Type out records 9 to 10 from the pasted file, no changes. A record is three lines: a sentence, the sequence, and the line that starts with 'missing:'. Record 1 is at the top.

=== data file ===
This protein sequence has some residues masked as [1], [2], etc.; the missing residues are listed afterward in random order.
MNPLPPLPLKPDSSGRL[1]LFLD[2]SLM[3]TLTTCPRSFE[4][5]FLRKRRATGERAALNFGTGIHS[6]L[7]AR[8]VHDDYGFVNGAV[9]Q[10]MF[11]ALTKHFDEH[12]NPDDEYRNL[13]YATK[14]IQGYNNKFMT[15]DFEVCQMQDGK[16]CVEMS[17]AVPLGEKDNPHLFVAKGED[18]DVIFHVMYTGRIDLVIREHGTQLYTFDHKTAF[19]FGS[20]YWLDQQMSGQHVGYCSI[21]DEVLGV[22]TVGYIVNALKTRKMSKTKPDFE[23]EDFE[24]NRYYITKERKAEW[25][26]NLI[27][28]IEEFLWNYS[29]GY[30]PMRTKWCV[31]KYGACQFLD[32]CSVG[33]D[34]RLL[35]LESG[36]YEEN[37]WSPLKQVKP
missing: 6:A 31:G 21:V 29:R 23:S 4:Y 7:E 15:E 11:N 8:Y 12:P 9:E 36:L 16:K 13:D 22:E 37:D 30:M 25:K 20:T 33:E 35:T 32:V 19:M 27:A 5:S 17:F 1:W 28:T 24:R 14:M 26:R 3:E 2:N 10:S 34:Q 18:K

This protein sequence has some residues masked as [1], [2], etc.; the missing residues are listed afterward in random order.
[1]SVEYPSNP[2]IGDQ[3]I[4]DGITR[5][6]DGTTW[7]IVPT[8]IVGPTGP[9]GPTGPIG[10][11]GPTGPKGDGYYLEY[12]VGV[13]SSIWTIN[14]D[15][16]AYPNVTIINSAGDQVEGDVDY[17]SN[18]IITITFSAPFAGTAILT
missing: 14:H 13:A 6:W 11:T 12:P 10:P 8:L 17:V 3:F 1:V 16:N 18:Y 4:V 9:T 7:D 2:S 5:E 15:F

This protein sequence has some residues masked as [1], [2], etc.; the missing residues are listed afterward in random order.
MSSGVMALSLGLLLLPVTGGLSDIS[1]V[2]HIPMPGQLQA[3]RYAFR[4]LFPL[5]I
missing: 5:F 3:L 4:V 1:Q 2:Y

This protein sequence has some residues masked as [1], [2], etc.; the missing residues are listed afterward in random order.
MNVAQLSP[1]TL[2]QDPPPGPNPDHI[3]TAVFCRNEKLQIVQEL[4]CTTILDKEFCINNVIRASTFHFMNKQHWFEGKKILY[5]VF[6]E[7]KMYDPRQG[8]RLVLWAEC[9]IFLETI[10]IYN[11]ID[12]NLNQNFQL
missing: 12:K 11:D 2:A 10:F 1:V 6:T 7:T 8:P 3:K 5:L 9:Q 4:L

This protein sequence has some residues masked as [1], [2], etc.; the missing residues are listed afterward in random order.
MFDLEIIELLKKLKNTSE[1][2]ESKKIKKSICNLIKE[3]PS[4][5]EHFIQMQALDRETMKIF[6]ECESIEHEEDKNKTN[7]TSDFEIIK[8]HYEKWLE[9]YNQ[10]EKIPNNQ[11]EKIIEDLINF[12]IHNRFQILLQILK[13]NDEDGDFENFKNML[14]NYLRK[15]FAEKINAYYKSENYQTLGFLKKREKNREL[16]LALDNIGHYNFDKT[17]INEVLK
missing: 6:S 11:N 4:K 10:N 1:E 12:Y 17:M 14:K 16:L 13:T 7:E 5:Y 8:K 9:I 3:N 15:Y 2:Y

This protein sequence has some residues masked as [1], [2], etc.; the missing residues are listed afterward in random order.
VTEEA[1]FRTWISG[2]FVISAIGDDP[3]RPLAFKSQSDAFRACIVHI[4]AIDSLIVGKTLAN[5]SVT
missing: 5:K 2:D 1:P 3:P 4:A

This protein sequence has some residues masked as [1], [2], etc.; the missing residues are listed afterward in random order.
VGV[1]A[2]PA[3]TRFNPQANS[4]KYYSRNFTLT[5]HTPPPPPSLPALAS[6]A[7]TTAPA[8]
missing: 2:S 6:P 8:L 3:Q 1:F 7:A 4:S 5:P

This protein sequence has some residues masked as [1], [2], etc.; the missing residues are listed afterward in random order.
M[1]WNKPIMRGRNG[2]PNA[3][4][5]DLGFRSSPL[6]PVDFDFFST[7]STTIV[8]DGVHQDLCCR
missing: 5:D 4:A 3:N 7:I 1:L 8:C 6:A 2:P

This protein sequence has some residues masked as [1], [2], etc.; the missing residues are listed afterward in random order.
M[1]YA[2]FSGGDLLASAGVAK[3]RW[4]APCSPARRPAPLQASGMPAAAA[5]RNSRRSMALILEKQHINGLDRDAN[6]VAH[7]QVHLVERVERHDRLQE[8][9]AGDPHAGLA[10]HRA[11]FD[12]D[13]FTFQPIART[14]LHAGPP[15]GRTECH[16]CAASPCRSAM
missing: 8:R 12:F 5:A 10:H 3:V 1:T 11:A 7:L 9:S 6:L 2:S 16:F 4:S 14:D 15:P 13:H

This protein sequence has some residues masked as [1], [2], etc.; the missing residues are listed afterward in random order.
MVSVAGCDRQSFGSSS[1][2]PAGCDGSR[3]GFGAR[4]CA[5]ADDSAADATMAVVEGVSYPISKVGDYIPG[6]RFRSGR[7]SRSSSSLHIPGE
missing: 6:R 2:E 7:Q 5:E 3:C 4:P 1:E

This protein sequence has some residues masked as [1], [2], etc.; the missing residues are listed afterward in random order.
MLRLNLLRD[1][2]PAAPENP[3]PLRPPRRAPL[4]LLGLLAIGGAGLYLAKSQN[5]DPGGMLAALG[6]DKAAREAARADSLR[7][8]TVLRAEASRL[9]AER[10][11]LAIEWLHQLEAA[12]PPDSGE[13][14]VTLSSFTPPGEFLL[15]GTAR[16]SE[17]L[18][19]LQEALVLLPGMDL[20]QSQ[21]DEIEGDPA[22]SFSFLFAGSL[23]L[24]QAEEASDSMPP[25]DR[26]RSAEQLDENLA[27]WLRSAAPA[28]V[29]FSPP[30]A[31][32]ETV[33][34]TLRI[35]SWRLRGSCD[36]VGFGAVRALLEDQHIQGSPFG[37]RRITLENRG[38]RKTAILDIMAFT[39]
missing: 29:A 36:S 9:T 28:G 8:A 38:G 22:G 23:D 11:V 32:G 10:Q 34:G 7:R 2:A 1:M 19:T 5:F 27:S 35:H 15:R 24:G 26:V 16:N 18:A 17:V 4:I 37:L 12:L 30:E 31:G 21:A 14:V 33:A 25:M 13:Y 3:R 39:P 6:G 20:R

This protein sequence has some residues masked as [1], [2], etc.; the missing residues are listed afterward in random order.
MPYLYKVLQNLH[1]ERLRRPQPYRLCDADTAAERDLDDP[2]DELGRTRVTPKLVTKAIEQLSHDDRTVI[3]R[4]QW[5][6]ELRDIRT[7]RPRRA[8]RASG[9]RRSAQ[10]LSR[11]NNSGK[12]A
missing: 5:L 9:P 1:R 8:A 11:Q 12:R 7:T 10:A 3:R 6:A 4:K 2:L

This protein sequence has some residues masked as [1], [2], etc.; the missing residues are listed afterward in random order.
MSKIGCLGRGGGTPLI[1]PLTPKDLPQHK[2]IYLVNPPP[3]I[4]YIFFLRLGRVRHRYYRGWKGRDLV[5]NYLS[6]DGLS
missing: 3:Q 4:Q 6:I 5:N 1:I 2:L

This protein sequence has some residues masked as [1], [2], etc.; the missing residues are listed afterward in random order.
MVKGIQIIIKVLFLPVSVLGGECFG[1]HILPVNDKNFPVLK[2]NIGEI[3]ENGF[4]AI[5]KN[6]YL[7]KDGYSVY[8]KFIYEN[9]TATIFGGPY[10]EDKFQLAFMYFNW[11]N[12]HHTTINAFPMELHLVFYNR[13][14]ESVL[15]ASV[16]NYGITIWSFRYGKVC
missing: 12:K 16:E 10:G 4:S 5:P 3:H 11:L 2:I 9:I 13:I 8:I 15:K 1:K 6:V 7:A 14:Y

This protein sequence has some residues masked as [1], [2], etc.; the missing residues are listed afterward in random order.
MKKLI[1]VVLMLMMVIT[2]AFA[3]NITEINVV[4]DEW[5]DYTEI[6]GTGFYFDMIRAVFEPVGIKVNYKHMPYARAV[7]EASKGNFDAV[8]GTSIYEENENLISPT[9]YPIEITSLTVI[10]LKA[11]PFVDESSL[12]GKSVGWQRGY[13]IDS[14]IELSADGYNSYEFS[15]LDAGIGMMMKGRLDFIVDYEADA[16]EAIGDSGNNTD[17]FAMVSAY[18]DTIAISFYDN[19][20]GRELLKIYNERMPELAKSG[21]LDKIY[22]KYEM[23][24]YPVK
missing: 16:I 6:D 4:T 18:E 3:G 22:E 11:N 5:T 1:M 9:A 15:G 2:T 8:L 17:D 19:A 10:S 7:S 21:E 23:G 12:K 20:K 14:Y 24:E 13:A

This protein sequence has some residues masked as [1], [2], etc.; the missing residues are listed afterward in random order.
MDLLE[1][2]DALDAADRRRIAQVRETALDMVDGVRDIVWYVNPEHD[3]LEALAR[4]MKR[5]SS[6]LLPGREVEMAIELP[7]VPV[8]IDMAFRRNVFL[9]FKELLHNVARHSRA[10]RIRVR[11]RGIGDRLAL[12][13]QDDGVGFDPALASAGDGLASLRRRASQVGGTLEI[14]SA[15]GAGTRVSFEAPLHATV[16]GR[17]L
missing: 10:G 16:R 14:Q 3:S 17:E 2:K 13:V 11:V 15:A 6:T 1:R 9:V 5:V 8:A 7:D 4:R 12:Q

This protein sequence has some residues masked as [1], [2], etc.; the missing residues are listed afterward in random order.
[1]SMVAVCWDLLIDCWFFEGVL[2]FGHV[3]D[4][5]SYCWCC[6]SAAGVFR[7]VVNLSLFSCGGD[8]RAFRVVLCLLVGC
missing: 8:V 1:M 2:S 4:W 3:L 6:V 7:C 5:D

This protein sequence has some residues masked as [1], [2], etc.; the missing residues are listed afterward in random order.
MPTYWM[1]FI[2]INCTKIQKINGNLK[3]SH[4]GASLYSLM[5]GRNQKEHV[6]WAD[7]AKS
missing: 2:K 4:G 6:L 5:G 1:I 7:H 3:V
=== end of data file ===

This protein sequence has some residues masked as [1], [2], etc.; the missing residues are listed afterward in random order.
M[1]YA[2]FSGGDLLASAGVAK[3]RW[4]APCSPARRPAPLQASGMPAAAA[5]RNSRRSMALILEKQHINGLDRDAN[6]VAH[7]QVHLVERVERHDRLQE[8][9]AGDPHAGLA[10]HRA[11]FD[12]D[13]FTFQPIART[14]LHAGPP[15]GRTECH[16]CAASPCRSAM
missing: 8:R 12:F 5:A 10:H 3:V 1:T 11:A 7:L 9:S 6:L 2:S 16:F 4:S 14:D 15:P 13:H

This protein sequence has some residues masked as [1], [2], etc.; the missing residues are listed afterward in random order.
MVSVAGCDRQSFGSSS[1][2]PAGCDGSR[3]GFGAR[4]CA[5]ADDSAADATMAVVEGVSYPISKVGDYIPG[6]RFRSGR[7]SRSSSSLHIPGE
missing: 6:R 2:E 7:Q 5:E 3:C 4:P 1:E